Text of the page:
2.50
Hdl Handle:
http://hdl.handle.net/10755/304189
Category:
Abstract
Type:
Presentation
Title:
"Umuntu Ngumumtu Ngabantu:” An Afrocentric Approach to Bioethics
Author(s):
Muoni, T.
Lead Author STTI Affiliation:
Non-member
Author Details:
T. Muoni, BScN (Hons), BSc (Hons), MA, tbmuoni@hotmail.com
Abstract:

Session presented on: Monday, July 22, 2013

Purpose:

 The purpose of the study was to examine the African ethic of ubuntu as a framework for African bioethics.  The study defines what the terms African and ubuntu mean and describes how ubuntu is applied in the everyday lives of Sub-Saharan African. The study rejects UNESCO's proposal for a normative apporach towards bioethics.

Methods:

 This was a case study. African folktale, African music,  Africcan proverbs, sayings and idioms were used for the study. The study also relied on work already published on global bioethics and ubuntu.

Results:

 Bioethics is relatively new field in Africa. Culture and bioethics are closely related. Ubuntu is a an African philosiphy which for many years has anchored and shaped the African way of living. Ubuntu is a reckonised African concpet which drives and anchors African communities.  It is a concept which promotes oneness and togetherness within African communities. The  Zulu maxim umuntu ngumuntu ngabantu epitomizes the concept of ubuntu. Umuntu ngumuntu ngabantu means a person is a person through others meaning, that for a person to fluourish, his success can only come through the support of others. Ubuntu is about the community and from this perspective African ethics differs from Western bioethics which promotes individual autonomy. The study determined that ubuntu can be successfully applied to bieothics in an African context.

Conclusion: There is a growing need for bioethics in Africa - but, there is need to ensure that bioethics programmes are culture sensative. Globalizing bioethics is not ideal as it poses a threat to culture and heritage.  Ubuntu has been and still remains the  bedrock for African ethics. Ubuntu has its roots deeply anchored in traditional African life. It is an ancient African concept upon which the certain traditional  African values such as communalism and interdepency are built.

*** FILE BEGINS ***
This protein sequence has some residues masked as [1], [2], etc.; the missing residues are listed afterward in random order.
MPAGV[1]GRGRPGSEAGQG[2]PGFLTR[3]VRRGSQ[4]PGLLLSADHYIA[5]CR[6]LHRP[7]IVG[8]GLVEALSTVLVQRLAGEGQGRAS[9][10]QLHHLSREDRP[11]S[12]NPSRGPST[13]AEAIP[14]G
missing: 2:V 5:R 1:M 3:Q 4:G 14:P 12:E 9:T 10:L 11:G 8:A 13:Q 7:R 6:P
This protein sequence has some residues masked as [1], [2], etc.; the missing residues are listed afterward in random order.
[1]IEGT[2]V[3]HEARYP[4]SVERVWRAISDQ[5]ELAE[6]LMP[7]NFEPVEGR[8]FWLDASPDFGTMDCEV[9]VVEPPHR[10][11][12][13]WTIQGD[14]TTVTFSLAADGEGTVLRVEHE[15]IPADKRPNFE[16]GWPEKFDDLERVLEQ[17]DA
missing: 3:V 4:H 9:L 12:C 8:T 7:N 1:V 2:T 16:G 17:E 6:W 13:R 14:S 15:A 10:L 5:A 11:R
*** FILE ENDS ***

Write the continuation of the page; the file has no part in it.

Keywords:
bioethics; Africa; Ubuntu
Repository Posting Date:
22-Oct-2013
Date of Publication:
22-Oct-2013
Conference Date:
2013
Conference Name:
24th International Nursing Research Congress
Conference Host:
Sigma Theta Tau International, the Honor Society of Nursing
Conference Location:
Prague, Czech Republic
Description:
24th International Nursing Research Congress Theme: Bridge the Gap Between Research and Practice Through Collaboration. Held at the Hilton Prague Hotel.
Note:
This is an abstract-only submission. If the author has submitted a full-text item based on this abstract, you may find it by browsing the Virginia Henderson Global Nursing e-Repository by author. If author contact information is available in this abstract, please feel free to contact him or her with your queries regarding this submission.

Full metadata record

DC FieldValue Language
dc.language.isoen_USen_GB
dc.type.categoryAbstracten_GB
dc.typePresentationen_GB
dc.title"Umuntu Ngumumtu Ngabantu:” An Afrocentric Approach to Bioethicsen_GB